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Malala: The new face of ‘Change’

Malala: The new face of ‘Change’

By Priyanka Roychoudhury    

If you flipped through the pages of world news in the past few days you probably would have come across how a 16 year old activist for women’s rights and education left the renowned Jon Stewart speechless with her mature and determined words. Malala Yousafzai is, as the world knows now, the 16 year old Pakistani activist who was shot by the Taliban last year, someone who defied all odds to proclaim to the world her determination to bring about a change, a much needed change!

Malala has become an outspoken advocate against the Taliban regime ever since the Taliban made an attempt to assassinate her by shooting her in the head for speaking out against the closing of schools and termination of girls’ education in the Swat Valley last October. With the world boring their eyes upon the young brave heart, Malala stood, almost a year after the attempt to kill her, as a nominee for the Nobel Peace Prize 2013. Though the results weren’t in her favor, it is nonetheless worth noting the difficult road traversed by this teenager until now. For someone sitting cozily in the warmth of their house in a first world country, it is predictably hard to imagine the plight of some young girls and women who are denied the right to have their own voice and who face death threats for speaking against a totalitarian regime.

However, the example set forth by Malala has helped bring the world’s focus on the very serious issue affecting the people in Malala’s country. Going against the odds, Malala had started to voice her defiance against the Taliban for banning girls from going to school much before the world’s spotlight came to rest on her. She started blogging about the dismal situation of education for girls around her as early as in December 2009 and was also interviewed on local news channels. But her leap to international recognition after October 2012 gave her the platform to address the world, and on 12th July 2013 she stood at the UN calling out for worldwide access to education.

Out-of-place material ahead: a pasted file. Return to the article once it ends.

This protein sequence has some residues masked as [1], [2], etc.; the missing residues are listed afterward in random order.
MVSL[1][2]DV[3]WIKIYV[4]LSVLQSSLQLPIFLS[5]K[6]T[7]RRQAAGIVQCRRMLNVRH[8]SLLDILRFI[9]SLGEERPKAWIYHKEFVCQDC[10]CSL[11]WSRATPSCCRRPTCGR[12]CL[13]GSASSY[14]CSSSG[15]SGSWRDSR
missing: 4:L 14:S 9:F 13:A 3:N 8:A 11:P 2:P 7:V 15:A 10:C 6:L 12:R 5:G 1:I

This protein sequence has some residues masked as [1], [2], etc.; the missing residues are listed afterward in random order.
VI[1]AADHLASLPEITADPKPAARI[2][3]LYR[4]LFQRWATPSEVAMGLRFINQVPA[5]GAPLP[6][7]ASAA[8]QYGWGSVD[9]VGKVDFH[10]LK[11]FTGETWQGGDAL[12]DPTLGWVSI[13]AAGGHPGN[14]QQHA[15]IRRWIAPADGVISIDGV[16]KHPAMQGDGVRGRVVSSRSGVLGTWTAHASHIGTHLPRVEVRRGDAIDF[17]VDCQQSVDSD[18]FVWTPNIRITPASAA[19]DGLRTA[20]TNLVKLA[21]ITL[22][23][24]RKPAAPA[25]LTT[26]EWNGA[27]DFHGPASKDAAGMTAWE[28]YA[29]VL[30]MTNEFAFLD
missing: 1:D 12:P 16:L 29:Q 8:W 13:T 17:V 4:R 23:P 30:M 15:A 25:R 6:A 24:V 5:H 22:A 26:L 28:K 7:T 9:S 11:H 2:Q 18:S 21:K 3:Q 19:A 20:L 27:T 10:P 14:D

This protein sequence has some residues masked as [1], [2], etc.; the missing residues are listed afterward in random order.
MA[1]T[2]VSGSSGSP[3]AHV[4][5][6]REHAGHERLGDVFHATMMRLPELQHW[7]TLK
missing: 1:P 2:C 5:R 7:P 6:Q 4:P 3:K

Malala, in her show of defiance, has sparked a movement. She has emerged as a global leader who seems to have every intention to use the pedestal she has acquired for the cause of education. The words uttered by her during her interview in The Jon Stewart Show, ‘……But then if I hit a Talib with a shoe, then there would be no difference between you and the Talib….” clearly portrays that age isn’t a basis to be a leader. This young girl has started on a path to bring on a much needed change and with the world willing to lend her its support, one can always aspire to see her dream turning into a reality in the near future.

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